Carbapenem-resistant Enterobacteriaceae (CRE), such as Klebsiella and E. coli, are a family of bacteria that have become resistant to commonly used antibiotics. CRE infections are more common in hospitals, nursing homes and other healthcare facilities and are especially dangerous because their antibiotic resistance makes them difficult to treat. In medical procedures that utilize reprocessed and hard-to-clean equipment, such as duodenoscopes, it is particularly important to test for CRE to prevent contamination and possible transmission. Current tests cannot discriminate between live and dead CRE, resulting in false positives and expensive cleaning and sterilization procedures. Thus, development of a reliable, real-time monitoring method to detect live pathogens on endoscopes will have direct and immediate clinical applicability.
Researchers at the Biodesign Institute of Arizona State University in collaboration with colleagues at the Mayo Clinic have developed a rapid qPCR based diagnostic test to discriminate and quantitate live CREs. This method can be used to quantitate the amount of live bacteria present in any patient derived clinical samples or reprocessed medical equipment. As a diagnostic assay, this assay could significantly decrease the cost and time to report microbial burden or microbial limits test to identify live pathogen load in clinical samples. This method also allows a rapid assessment of the presence of antibiotic resistance genes or gene mutations.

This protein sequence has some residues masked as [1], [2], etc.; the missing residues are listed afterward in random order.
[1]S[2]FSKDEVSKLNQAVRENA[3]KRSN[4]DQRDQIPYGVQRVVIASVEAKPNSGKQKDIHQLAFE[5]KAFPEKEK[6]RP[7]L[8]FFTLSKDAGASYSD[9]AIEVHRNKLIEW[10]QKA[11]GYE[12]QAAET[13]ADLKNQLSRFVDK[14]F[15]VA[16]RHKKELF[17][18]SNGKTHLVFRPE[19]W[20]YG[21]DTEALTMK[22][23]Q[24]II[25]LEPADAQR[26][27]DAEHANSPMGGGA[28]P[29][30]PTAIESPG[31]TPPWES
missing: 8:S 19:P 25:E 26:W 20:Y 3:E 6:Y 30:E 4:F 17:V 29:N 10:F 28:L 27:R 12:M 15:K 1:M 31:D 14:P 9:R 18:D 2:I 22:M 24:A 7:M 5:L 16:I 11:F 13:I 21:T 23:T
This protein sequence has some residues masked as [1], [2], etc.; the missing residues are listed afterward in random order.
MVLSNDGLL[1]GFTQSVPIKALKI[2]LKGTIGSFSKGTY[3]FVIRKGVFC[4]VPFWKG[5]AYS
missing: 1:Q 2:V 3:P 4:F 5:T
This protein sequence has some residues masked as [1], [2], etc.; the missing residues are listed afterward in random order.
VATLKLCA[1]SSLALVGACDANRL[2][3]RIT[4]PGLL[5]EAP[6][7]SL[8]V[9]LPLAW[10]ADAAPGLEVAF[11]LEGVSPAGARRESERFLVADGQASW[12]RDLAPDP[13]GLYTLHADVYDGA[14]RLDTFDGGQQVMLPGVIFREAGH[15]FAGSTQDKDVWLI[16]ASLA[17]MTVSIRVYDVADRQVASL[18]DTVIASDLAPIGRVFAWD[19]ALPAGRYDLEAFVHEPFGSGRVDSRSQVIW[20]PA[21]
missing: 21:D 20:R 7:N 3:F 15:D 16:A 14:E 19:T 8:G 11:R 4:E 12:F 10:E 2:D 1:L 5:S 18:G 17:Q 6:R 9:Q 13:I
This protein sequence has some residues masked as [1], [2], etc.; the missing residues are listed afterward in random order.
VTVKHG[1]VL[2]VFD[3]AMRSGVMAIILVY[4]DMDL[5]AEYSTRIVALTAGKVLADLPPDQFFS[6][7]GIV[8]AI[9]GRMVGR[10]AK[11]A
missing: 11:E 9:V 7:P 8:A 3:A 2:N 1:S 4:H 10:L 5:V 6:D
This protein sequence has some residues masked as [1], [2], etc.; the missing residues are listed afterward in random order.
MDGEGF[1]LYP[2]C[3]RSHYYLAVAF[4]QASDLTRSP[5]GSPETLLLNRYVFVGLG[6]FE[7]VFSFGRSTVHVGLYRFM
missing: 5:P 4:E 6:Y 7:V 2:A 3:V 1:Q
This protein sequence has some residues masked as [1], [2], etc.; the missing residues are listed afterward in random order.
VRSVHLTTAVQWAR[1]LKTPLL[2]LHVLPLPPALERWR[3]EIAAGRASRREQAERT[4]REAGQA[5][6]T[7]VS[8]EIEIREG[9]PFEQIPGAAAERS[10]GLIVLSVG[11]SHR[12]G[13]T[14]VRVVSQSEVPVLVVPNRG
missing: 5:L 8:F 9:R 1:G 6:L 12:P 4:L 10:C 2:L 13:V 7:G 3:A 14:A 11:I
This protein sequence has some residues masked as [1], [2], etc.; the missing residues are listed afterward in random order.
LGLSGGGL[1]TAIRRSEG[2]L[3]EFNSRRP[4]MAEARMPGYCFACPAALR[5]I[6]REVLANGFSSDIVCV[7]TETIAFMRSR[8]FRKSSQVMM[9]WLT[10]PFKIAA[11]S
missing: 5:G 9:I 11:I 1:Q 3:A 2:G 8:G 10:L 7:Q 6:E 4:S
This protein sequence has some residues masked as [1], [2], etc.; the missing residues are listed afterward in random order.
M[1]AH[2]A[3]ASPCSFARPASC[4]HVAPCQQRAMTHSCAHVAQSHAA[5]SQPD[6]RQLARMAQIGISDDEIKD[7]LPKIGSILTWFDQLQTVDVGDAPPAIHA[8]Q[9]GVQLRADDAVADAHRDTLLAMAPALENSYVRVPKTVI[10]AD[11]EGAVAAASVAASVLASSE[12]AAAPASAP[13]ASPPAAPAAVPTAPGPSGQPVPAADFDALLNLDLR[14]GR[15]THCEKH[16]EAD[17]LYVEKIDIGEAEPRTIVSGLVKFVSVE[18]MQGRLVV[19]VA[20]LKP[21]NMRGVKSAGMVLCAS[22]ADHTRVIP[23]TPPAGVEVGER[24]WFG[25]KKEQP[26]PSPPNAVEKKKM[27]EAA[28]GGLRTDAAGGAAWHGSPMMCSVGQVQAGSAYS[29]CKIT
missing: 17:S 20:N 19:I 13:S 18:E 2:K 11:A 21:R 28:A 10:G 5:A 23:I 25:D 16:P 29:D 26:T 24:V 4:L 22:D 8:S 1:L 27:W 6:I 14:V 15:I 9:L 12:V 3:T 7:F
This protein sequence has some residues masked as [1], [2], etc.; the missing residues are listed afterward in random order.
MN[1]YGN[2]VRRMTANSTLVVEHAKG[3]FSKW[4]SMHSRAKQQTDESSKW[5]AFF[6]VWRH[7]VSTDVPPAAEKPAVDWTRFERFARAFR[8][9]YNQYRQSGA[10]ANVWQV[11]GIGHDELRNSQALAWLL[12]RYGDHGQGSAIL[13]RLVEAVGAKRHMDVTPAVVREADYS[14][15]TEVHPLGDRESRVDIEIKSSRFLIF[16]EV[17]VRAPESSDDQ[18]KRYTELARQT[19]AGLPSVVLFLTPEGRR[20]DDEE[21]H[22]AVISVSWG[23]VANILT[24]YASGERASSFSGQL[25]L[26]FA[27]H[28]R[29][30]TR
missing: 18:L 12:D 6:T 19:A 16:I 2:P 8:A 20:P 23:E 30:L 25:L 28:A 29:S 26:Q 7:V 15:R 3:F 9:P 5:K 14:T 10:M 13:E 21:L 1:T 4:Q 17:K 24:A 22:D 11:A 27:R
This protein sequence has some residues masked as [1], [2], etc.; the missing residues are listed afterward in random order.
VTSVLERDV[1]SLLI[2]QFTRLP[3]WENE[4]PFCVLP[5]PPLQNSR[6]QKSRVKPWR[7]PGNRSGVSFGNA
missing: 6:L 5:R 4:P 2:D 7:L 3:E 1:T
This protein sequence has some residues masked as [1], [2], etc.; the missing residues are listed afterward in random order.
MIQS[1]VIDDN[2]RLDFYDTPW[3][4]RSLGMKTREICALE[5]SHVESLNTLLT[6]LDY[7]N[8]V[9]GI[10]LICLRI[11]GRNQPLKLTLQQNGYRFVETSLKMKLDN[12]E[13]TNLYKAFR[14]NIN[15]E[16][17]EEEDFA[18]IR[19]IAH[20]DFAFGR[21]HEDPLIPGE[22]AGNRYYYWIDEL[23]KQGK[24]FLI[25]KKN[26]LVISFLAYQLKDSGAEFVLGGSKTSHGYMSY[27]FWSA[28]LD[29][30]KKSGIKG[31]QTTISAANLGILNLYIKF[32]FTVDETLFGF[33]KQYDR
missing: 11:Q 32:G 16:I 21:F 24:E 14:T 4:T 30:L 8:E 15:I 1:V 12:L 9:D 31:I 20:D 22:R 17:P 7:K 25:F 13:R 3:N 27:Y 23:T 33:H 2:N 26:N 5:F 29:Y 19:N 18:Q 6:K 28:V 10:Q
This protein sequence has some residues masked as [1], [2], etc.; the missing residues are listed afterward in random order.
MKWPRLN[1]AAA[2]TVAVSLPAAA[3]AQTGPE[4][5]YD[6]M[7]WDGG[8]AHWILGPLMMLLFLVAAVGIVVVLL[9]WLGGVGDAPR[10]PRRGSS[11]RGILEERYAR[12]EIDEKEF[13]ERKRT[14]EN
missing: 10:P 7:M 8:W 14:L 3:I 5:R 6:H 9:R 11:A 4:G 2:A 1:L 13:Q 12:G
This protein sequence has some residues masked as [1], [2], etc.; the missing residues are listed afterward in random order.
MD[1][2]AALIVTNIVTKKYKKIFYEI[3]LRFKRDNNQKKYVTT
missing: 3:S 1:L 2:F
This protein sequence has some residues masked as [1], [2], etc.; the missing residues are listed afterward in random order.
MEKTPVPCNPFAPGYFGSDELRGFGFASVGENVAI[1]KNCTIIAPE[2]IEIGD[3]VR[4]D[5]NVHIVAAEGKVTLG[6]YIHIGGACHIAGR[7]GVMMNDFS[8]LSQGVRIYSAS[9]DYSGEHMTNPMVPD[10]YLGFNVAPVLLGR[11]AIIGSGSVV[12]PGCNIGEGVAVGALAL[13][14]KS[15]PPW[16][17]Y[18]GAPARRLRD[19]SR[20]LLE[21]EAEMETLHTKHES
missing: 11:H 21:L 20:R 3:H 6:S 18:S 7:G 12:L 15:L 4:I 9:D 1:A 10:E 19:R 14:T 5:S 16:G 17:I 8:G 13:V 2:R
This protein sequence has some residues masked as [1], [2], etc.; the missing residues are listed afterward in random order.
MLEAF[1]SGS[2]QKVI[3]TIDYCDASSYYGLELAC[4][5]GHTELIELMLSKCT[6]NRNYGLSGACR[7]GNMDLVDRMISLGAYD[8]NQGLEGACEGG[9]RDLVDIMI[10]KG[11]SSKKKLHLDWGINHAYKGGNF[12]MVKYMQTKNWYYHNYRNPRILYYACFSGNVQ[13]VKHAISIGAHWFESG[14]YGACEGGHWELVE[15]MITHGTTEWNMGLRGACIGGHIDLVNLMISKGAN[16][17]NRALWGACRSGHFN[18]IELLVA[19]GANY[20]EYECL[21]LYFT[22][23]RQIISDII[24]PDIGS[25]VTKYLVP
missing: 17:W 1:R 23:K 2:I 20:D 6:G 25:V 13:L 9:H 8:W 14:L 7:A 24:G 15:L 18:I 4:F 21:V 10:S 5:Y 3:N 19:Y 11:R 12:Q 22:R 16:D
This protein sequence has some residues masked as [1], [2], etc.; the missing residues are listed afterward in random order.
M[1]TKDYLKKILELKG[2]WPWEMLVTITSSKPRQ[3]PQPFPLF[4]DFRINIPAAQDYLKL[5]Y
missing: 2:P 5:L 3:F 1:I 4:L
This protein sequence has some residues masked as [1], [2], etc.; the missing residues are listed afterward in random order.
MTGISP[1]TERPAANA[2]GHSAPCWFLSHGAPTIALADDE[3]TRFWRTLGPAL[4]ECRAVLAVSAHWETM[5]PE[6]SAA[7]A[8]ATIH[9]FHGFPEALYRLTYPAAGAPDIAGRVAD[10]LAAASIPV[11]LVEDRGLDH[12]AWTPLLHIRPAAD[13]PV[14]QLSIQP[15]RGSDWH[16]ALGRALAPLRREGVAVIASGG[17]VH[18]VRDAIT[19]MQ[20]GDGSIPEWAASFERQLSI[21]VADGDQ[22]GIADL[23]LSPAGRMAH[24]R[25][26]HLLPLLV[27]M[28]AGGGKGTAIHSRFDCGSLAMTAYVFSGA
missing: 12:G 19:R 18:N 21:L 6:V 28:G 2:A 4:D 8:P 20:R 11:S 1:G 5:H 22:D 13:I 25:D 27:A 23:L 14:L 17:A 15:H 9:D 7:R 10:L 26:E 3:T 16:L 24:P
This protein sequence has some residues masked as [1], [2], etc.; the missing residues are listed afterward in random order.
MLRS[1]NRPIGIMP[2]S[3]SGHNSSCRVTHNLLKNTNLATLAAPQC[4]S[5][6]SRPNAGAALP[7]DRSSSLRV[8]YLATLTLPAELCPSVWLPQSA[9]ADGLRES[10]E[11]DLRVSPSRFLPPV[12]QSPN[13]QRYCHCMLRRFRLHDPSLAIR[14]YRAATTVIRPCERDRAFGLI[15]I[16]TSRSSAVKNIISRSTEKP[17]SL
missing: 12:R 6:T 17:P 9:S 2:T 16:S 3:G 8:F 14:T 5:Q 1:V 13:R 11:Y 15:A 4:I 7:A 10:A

This test has an advantage over other techniques that quantitate total bacterial load without discriminating viability of the pathogens in that it enables early, sensitive and specific laboratory confirmation of live CREs.
• Testing of medical equipment to discriminate and quantitate live CRE on medical equipment
o Duodenoscope & other endoscopes
o Catheters, ventilators, IVs, etc.
• Testing of patients for CREs to determine if the medical equipment should be subject to extensive expensive cleaning processes after the procedure
Benefits and Advantages
• Can distinguish between live and dead CRE
• The ability to detect live and dead CREs by qPCR could decrease resource utilization and improve efficiency by targeting contaminated medical equipment for additional sterilization
• Beneficial to facilities that do not have ready access to reference laboratories or chemical sterilization facilities
• Rapid – provides a result within a few hours (2-3) of sample acquisition
• Allows a rapid assessment of the presence of antibiotic resistance genes or gene mutations
• Reduced cost per test
For more information about the inventor(s) and their research, please see
Dr. LaBaer’s departmental webpage